This Week at Trinity, Beamsville
Friday, November 5, 2021
This week has offered many conversations, and follow-up reflections, on time. The words and wonderings were about the time we spend, have, are given in our lives… and all those conversations also happened in timely ways; right on time, so to speak. There were devotions to open meetings, calling forth reassessments of life’s pace, and paces. There were sacred moments of accompaniment, with brave disciples who choose not to take a minute for granted. There were powerful reminders of how quickly time can slip away, and how precious it is to have ways to share it, together.
Amid all of that, there was a long-awaited delivery. It was, it is, no surprise, a book, but this time a more unique publication. It is a posthumous release, from the legacy collection of Rachel Held Evans. Built from notes, messages, and a partial manuscript, released by Rachel’s husband Dan to their friend Jeff Chu, ‘Wholehearted Faith’ is an exquisite expression of Rachel’s powerful theological voice. Now over two years since her death, her words and wisdom have a renewed space to reach countless like her: spiritual sojourners, in search of belonging; in search of a safe place to ask hard questions, about God, themselves, the church, and all of the above, combined.
Because her death is still relatively fresh, and because she was just 37, and because it happened so unexpectedly, from a seemingly everyday ailment, there is still deep grief in many writings about Rachel Held Evans. Her loss is lamented, and rightly so, as a life that ended so prematurely. Slowly but surely, though, and led by her husband Dan, Rachel’s life is also increasingly spoken of first for the extraordinary journey it was, and for the many lessons she continues to teach. Her presence is still known in profound ways and, I certainly hope, will be for a long time to come.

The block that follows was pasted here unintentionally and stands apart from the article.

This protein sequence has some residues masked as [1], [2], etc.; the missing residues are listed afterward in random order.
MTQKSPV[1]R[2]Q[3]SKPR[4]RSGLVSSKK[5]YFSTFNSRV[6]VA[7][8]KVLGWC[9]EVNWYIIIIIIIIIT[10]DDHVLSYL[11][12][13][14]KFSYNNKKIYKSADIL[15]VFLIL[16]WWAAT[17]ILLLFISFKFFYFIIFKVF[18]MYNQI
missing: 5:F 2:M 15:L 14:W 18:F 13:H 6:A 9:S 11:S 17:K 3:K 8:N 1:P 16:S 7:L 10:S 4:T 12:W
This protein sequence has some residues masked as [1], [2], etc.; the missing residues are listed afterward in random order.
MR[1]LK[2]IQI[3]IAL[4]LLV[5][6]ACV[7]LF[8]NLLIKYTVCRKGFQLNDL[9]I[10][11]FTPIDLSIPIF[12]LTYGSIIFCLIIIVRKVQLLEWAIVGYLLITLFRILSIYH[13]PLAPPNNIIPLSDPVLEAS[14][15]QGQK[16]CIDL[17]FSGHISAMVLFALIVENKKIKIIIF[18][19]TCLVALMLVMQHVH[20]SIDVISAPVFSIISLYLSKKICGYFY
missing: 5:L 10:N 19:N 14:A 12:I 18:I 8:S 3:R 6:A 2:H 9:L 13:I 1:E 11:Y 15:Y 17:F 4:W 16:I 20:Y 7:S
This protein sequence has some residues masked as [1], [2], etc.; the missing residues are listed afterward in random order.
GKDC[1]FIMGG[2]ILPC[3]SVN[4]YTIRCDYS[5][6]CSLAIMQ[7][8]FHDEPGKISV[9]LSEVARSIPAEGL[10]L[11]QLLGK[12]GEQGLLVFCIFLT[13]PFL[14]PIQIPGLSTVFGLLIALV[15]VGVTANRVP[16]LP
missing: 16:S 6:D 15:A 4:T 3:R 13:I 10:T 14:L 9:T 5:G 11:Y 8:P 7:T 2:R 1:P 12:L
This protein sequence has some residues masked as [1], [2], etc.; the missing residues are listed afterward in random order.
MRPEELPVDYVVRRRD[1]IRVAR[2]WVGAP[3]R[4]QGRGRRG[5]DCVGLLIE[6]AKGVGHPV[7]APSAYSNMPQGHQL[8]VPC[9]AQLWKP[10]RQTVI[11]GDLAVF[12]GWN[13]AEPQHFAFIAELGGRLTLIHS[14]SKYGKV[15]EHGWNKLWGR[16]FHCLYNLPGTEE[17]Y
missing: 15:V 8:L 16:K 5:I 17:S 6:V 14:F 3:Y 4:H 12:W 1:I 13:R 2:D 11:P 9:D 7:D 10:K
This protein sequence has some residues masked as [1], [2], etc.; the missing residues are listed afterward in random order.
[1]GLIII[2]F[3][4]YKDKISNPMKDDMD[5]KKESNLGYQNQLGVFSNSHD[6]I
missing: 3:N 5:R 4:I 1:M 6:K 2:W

I wonder if that’s part of what we’re moving toward, and through, in this Remembrance Sunday. I wonder if the deep and necessary lament, for so many lives ended so prematurely, will also make space for hope; for carrying the lessons learned from those who died with a longing for peace. I wonder if this year’s 100th anniversary of the Remembrance Poppy in Canada is a milestone that helps us to hear the voices of long ago. With red flowers in our lapels, for even this short stretch of time, may we listen for the sacred wisdom that calls beyond all wars. May we hear the Prince of Peace speak with tender strength, inviting us to remember the Way where all belong.
With love to you all,
“They shall not grow old as we that are left grow old.
Age shall not weary them nor the years condemn.
At the going down of the sun and in the morning, we will remember them.”